all the different aspects of tournament angling, without a doubt,
the least understood by the average angler is the matter of
prefishing. Even the word "prefishing" is ambiguous.
Just mention that word to someone who knows little about bass
tournaments and you'll get some funny looks.
by Jay Yelas
Reprinted by permission of Bass
West USA Magazine.
There are at least two different times to prefish.
The first is the practice period that takes place a week or two
prior to the event, and the second is the practice which takes
place immediately prior to competition. Both practice sessions
can be an integral part of a successful tournament, but if
they're improperly conducted, they can ruin your performance.
I have spent as much time prefishing before
tournaments as anybody the last ten years and I think I've
learned some things that can really pay off for pros and amateurs
When I began my pro career out West, I literally
lived out of my van. I traveled from lake to lake, prefished,
tournament fished, and then moved on to the next lake. I averaged
seven days of prefishing for each tournament. Now, because of
time constraints and plenty of experience, I don't prefish nearly
Prefishing is important on lakes and rivers I've
never seen before and so new bodies of water are where I spend my
The main objective during the advance prefish is
to learn where everything is. I want to know the
"personality" of the lake. That is, where the different
types of structure are, noting changes in water color, depths,
basic stuff. That way, when I come for the tournament and find a
bass holding on a particular type of cover, I know where I can
run to find some more without wasting time.
One of the best lessons I have learned over the
years while prefishing tournaments is that my time is more
efficiently spent just learning a small, key section of the lake.
Trying to cover too much water is a big mistake. No angler will
be able to learn the whole lake in one week, so just try to
become intimate with one or two areas that look like they will be
good when you come back. Don't bite off more than you can chew.
When I try to cover too much water I find myself often passing
right over some good fish. This basic premise is a lot easier to
talk about than it is to execute.
Catching a lot of fish early on in the prefish
can really mess you up. An angler will catch a nice stringer a
couple weeks prior to the tournament and instantly gets locked
onto that pattern and area. He goes back for the tournament and
tries the same things that worked two weeks earlier, in the same
area, and he fails. Fish change daily, and most of the time they
change a lot in two weeks.
I've learned not to be concerned with catching a
lot of fish during this prefishing period. Sure, I want to catch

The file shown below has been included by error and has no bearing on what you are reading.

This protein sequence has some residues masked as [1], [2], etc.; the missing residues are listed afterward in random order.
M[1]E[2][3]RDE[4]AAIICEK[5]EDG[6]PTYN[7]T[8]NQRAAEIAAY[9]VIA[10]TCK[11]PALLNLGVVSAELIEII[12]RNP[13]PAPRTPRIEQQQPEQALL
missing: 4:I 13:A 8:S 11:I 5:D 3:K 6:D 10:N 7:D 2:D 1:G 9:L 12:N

a few to get a little confidence, but I'm mostly concerned with
learning the lake. I worry about how to catch them during the
official practice period.
If you are not able to spend any time on a lake
before the cutoff period, don't worry about it. Some of my best
finishes have come on new lakes that I didn't have the time to
prefish. The whole key in this situation is being able to commit
yourself to one part of the lake and not being concerned with
what is going on around the rest of the lake. It is hard to gain
confidence in a part of a lake without ever seeing it before so
you have to rely on information from past tournaments, advice
from other anglers, or your natural intuition. This is a very
exciting way to fish a tournament. You have to believe that the
bass in the area you've chosen and figure out how to catch them.
move now to the official days of prefish. Most tournament
circuits allow the angler two days of practice before the
competition starts. How you spend the time should largely be
determined by how many days the tournament will run. The short
tournaments of one or two days require the angler to be on fish
right out of the box. There is no time for catch up in these
short events. So it is important in the prefish period, to
determine where you are going to fish and what you're going to
The longer tournaments like we fish on the
B.A.S.S. Tour, require a different approach during the official
prefish period. In this situation, I often just try to determine
what the seasonal pattern is for the area of the lake I plan to
fish. I want to get a few bites in prefish, but mostly I'm just
looking for an area and technique that fits the seasonal pattern.
I have noticed an interesting phenomena taking
place recently at the B.A.S.S. Tour events. The winner is the
angler who finds a new pattern or area for quality fish that
emerges during the competition. That is to say, the area or
pattern that eventually wins does not work during the practice
period. The pros are so good these days that if a pattern or area
is working during practice, multiple anglers find it. You can't
win a tournament by sharing fish with other talented pros. Shared
fish will not hold up for four days of competition.
I find myself asking the following during
practice: what pattern or areas that are not working now might
turn on soon? The key here is noting the current weather and
water conditions and predicting what changes may occur.
A lot of guys have a record of busting a big
stringer on the first day and then they slowly slip away as the
event progresses. While on the other hand, other guys move up in
the standings each day. The difference is their prefish strategy.
Reprinted by permission of Bass
West USA Magazine.